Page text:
How Arne Works

Charlie DePascale

During my August trip to Minnesota I was able to check two books off of my summer reading list: Relativity – The Special and the General Theory by Albert Einstein and How Schools Work by Arne Duncan.  As the old joke goes, one was a book that asked me to rethink basic concepts and ideas long-held as fundamental truths, and the other was a book by Einstein.

I will attempt to reconcile Relativity and large-scale assessment in a later post.  Today’s post is devoted to my five takeaways from Arne Duncan and How Schools Work.

how schools work

1. Lies and Incentives

“Education runs on lies.”  This is the first sentence of the first chapter titled Lies, Lies Everywhere.

The in-your-face focus on lies no longer has the same shock value that it did when most of us were introduced to Arne in 2009; no, not after eight years of life in the honesty gap that rolled into the current era of fake news and alternative facts.

What was surprising, however, was how freely he uses the word lie. In some circles, the word lie implies more than a simple departure from the “truth” or reality.  To say that a person has lied or is a liar suggests an intent to deceive or mislead. Arne, however, uses the word lie to describe a broad array of statements and actions that one might refer to as myths, misconceptions, misinterpretations, untested beliefs, or defense mechanisms.  In one example involving a Chicago principal, Arne begins the section stating, “One such principal told this lie directly to Mrs. Daley and me, and I’ll never forget it..”  He ends the same story about the same principal stating, “I loved Chester’s honesty throughout – first when he challenged Mrs. Daley and then when he told me he’d been mistaken about his kids.”

In the end, perhaps actions based on lies or misperceptions cause the same problems and have the same negative impact on children. If your role is to solve those problems, however, understanding whether you are dealing with a lie or a misperception should influence your approach to a solution.  And if you are counting on current teachers, administrators, and policy makers to be part of the solution, starting off by call them liars might not be the best approach.

Incentive is another special word in the Arne lexicon.  Arne rightfully notes the importance for school improvement efforts to include incentives as well as the sticks associated with NCLB.  One example he offers of an incentive, however, is firing Chicago teachers caught cheating on a standardized test. I believe his argument is that the district ensuring that bad behavior is not rewarded is an incentive for the good behavior of all of the other teachers.  A second incentive he discusses is related to the teacher evaluation requirements associated with Race to the Top and the administration’s NCLB waivers.  I don’t know many teachers who viewed state-designed educator evaluation systems as an incentive.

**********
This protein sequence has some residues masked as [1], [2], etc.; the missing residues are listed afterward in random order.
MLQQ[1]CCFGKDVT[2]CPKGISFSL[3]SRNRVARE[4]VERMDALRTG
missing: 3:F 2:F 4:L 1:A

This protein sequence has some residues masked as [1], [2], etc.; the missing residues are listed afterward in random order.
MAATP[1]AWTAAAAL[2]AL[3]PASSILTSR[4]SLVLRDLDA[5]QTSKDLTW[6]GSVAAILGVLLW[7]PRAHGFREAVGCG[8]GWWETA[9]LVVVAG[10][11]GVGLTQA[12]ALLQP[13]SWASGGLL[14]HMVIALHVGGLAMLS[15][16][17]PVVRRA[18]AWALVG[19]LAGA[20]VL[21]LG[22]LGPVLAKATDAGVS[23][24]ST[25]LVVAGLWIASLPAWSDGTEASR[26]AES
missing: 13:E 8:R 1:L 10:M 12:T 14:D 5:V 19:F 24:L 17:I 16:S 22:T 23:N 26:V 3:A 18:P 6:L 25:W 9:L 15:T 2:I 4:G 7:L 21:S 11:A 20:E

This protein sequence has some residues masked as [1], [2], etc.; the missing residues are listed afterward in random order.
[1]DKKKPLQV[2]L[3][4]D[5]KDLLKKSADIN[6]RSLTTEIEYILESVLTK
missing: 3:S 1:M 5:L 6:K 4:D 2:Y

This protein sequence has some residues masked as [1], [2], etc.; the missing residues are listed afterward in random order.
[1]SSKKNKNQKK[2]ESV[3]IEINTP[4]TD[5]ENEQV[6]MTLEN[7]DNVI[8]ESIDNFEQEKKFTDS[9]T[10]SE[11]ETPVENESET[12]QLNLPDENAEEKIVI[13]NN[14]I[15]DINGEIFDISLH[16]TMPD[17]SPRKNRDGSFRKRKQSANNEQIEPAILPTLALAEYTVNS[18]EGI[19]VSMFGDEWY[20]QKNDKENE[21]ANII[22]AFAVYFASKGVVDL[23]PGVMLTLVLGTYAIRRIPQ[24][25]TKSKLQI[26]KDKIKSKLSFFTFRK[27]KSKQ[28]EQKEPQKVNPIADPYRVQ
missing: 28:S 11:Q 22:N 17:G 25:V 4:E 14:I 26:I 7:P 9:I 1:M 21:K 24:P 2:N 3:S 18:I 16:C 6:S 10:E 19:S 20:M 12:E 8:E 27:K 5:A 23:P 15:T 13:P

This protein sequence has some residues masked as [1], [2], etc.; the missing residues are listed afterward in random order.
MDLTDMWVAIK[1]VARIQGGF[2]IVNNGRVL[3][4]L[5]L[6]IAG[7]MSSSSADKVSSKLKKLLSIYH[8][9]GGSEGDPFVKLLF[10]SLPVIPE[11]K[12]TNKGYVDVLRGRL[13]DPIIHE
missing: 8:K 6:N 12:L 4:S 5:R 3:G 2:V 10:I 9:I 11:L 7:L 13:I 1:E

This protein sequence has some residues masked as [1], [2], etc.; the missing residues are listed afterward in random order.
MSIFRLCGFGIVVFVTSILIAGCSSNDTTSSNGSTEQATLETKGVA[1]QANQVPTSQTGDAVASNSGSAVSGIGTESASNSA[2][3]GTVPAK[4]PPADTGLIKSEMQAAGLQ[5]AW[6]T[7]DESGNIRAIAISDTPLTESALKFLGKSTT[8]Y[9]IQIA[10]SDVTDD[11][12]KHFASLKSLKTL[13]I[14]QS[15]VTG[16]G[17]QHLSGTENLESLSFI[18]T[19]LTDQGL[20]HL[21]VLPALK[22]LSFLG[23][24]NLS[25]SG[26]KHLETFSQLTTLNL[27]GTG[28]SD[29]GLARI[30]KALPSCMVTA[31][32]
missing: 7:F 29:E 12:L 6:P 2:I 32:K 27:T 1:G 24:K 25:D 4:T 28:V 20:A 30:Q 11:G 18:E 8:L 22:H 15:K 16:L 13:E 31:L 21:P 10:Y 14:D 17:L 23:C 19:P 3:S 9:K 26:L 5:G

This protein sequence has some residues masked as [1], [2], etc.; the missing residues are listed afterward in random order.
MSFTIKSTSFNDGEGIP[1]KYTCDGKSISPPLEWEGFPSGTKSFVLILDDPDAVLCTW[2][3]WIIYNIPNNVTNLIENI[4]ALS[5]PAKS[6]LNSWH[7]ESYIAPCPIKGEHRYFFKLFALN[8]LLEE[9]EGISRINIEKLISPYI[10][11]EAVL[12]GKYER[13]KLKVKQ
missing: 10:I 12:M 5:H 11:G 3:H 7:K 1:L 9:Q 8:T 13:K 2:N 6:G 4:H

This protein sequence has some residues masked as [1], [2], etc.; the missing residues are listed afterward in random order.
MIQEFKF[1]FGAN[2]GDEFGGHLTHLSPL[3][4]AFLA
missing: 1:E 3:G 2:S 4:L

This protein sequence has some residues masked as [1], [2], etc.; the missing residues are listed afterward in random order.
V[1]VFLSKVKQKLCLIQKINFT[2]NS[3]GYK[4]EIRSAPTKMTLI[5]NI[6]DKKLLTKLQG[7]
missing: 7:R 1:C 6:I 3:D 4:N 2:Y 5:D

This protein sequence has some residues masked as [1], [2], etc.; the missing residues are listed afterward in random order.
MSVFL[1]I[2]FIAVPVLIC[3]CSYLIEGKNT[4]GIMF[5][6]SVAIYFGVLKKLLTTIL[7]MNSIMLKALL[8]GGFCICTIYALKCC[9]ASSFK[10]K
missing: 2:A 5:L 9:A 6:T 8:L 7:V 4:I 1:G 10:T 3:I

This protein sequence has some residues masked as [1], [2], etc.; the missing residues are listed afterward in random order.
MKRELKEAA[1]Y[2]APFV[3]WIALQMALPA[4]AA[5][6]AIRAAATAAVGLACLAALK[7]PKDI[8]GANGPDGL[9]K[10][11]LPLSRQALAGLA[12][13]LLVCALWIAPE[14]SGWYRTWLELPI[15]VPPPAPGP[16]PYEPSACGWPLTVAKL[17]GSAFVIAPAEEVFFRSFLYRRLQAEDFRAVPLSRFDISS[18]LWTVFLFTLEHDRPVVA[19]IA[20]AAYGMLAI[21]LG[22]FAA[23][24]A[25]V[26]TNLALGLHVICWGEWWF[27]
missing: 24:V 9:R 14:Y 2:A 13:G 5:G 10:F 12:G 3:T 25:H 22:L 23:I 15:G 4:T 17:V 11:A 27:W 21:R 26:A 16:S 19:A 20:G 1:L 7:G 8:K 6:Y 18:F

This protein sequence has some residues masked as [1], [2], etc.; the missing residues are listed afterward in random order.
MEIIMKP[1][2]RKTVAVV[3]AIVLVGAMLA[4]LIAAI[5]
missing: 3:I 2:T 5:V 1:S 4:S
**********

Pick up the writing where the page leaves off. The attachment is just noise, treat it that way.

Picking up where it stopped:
You can only show me a stick and tell me it’s a carrot for so long before I figure out that’s a lie.

2. Story Driven

After reading How Schools Work, it is clear to me that Arne is story-driven.  By story-driven, I am not referring to the many stories that drive the narrative in How Schools Work.  Rather, I am referring to the concept of story-driven described by Bernadette Jiwa in her 2018 book Story Driven – you don’t need to compete when you know who you are.  Story-driven individuals and the organizations they lead have a “clear sense of purpose and identity” that defines and drives them.

Jiwa’s story-driven framework is defined by five words –    Backstory, Values, Purpose, Vision, and Strategy. The backstory is our journey to now, which create our values (guiding beliefs)  and purpose (reason to exist).  In a story driven organization, those are the forces that drive the organization’s vision (aspiration for the future) and strategy (align opportunities, plans, and behavior).

Arne’s backstory that defines his identity, values, and purpose are his experiences growing up in Chicago with his mother’s inner-city after-school program.  As he describes it, the Chicago that he saw with her program was just two miles but a world away from the section of Chicago where he lived. That’s not a bad backstory for a U.S. Secretary of Education.

3. No place for states

Virtually my entire career has been spent closely connected to state departments of education, as an assessment contractor, an employee, and for the last 16 years as a consultant. It appears, however, that state departments play, at best, a minor supporting role in Arne’s world.  At worst, they are another one of the liars, a barrier to improving schools.